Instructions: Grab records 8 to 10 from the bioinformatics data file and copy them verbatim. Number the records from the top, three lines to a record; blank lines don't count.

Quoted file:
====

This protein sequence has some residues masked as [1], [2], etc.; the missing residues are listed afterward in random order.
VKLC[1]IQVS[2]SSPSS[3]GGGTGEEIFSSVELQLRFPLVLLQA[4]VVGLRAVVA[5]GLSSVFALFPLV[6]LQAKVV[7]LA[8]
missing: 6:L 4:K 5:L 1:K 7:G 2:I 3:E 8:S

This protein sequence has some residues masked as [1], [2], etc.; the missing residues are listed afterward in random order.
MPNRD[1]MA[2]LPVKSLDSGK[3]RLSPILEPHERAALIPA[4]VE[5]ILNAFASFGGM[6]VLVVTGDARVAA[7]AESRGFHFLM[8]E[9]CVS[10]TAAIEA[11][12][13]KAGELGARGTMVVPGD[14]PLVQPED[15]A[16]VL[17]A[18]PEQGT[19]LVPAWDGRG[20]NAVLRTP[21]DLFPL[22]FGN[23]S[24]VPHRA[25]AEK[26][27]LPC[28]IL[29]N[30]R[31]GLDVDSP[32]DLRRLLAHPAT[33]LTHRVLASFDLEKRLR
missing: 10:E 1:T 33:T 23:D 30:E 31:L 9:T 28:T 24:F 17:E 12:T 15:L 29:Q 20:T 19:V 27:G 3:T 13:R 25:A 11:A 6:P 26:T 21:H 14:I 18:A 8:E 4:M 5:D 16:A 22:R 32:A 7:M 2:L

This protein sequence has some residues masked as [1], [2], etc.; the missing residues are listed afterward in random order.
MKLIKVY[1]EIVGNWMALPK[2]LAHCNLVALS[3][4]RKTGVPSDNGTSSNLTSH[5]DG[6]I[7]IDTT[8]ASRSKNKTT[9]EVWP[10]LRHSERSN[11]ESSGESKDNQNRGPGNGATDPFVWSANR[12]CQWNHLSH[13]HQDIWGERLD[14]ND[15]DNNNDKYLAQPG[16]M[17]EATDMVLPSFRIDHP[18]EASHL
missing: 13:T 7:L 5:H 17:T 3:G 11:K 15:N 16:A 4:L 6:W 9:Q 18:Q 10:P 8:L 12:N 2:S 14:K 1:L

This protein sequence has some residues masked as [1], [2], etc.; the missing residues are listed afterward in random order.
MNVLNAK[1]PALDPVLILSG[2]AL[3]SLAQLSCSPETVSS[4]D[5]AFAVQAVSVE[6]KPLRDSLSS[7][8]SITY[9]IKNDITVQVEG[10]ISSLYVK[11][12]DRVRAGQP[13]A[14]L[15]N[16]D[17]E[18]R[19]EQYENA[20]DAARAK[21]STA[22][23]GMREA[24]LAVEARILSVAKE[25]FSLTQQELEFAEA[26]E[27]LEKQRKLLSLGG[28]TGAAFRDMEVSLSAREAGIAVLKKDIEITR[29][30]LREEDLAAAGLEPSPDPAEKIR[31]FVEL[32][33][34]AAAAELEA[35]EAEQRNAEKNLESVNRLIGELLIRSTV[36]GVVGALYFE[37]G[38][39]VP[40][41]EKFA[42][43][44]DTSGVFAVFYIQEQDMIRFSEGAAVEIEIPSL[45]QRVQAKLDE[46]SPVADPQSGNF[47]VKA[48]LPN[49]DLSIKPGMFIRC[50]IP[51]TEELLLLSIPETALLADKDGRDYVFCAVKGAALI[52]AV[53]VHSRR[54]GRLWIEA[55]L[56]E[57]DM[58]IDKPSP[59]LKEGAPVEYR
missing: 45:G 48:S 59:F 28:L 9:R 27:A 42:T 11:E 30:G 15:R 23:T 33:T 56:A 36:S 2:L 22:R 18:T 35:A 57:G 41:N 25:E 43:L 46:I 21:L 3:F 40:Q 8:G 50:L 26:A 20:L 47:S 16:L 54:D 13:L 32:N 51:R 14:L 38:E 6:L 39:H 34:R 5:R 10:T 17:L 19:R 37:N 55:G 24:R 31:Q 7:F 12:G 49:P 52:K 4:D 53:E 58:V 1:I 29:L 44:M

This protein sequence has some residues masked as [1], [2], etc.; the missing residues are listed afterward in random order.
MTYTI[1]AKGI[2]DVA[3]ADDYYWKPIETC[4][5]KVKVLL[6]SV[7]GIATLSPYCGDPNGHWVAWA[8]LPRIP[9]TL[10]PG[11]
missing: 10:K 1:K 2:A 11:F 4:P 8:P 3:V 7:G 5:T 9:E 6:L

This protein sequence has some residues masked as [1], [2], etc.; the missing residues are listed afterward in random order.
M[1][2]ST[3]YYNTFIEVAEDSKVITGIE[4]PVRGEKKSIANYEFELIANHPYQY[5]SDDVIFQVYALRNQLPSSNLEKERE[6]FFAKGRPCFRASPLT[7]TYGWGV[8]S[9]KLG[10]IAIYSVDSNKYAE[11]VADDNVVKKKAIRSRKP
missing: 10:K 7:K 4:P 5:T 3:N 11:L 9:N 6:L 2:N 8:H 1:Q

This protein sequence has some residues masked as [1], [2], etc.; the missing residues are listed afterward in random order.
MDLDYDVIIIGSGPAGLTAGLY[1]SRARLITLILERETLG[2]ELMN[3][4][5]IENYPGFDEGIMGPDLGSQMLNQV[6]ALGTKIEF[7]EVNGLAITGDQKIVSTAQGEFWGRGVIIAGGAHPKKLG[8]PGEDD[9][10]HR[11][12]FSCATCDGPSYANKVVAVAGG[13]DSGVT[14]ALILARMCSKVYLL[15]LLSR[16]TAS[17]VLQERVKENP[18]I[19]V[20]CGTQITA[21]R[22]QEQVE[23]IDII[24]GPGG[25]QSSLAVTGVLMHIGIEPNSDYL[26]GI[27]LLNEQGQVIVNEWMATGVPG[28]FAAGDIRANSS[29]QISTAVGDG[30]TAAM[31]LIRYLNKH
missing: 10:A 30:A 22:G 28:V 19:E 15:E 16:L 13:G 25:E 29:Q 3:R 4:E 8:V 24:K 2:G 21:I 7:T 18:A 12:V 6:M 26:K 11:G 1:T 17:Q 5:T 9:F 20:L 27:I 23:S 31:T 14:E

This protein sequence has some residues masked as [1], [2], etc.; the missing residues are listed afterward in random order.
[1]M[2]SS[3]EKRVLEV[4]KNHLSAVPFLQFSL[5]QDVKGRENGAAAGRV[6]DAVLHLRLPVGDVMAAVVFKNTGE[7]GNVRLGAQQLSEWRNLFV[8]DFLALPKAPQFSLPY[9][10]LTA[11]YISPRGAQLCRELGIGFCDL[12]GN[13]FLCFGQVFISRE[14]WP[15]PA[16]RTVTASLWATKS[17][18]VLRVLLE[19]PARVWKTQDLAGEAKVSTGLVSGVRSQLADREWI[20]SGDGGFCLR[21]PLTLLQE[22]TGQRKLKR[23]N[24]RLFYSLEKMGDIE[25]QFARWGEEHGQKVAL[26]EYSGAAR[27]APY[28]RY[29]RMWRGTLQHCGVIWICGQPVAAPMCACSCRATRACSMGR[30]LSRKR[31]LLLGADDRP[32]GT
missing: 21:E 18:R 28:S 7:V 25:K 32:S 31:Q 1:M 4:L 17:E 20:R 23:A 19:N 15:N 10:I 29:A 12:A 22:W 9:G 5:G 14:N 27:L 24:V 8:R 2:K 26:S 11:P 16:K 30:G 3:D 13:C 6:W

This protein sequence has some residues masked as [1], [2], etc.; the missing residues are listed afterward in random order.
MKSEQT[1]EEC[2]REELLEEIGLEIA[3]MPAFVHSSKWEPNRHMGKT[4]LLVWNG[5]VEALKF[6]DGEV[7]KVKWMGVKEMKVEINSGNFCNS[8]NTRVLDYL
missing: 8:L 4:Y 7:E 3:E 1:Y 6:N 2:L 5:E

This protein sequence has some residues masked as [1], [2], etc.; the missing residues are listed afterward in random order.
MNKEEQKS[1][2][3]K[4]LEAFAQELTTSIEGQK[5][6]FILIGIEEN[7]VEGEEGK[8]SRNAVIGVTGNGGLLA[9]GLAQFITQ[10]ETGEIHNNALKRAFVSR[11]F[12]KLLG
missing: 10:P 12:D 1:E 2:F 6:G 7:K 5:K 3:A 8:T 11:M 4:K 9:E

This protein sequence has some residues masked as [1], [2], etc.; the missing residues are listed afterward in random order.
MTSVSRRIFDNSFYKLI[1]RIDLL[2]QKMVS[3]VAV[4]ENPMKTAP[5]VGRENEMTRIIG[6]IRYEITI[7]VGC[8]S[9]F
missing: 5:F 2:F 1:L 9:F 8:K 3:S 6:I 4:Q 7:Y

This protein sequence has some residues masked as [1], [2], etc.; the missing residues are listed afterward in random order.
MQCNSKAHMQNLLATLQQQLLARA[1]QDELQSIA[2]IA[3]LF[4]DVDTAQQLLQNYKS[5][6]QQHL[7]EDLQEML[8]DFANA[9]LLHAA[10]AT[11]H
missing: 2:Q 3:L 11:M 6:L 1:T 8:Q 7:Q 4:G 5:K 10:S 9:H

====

This protein sequence has some residues masked as [1], [2], etc.; the missing residues are listed afterward in random order.
[1]M[2]SS[3]EKRVLEV[4]KNHLSAVPFLQFSL[5]QDVKGRENGAAAGRV[6]DAVLHLRLPVGDVMAAVVFKNTGE[7]GNVRLGAQQLSEWRNLFV[8]DFLALPKAPQFSLPY[9][10]LTA[11]YISPRGAQLCRELGIGFCDL[12]GN[13]FLCFGQVFISRE[14]WP[15]PA[16]RTVTASLWATKS[17][18]VLRVLLE[19]PARVWKTQDLAGEAKVSTGLVSGVRSQLADREWI[20]SGDGGFCLR[21]PLTLLQE[22]TGQRKLKR[23]N[24]RLFYSLEKMGDIE[25]QFARWGEEHGQKVAL[26]EYSGAAR[27]APY[28]RY[29]RMWRGTLQHCGVIWICGQPVAAPMCACSCRATRACSMGR[30]LSRKR[31]LLLGADDRP[32]GT
missing: 21:E 18:R 28:S 7:V 25:K 32:S 31:Q 1:M 4:L 17:E 20:R 23:A 19:N 15:N 10:I 29:A 12:A 22:W 9:G 5:G 14:N 27:L 24:V 8:R 2:K 26:S 11:P 16:K 30:G 3:D 13:C 6:W

This protein sequence has some residues masked as [1], [2], etc.; the missing residues are listed afterward in random order.
MKSEQT[1]EEC[2]REELLEEIGLEIA[3]MPAFVHSSKWEPNRHMGKT[4]LLVWNG[5]VEALKF[6]DGEV[7]KVKWMGVKEMKVEINSGNFCNS[8]NTRVLDYL
missing: 8:L 4:Y 7:E 3:E 1:Y 6:N 2:L 5:E

This protein sequence has some residues masked as [1], [2], etc.; the missing residues are listed afterward in random order.
MNKEEQKS[1][2][3]K[4]LEAFAQELTTSIEGQK[5][6]FILIGIEEN[7]VEGEEGK[8]SRNAVIGVTGNGGLLA[9]GLAQFITQ[10]ETGEIHNNALKRAFVSR[11]F[12]KLLG
missing: 10:P 12:D 1:E 2:F 6:G 7:K 5:K 3:A 8:T 11:M 4:K 9:E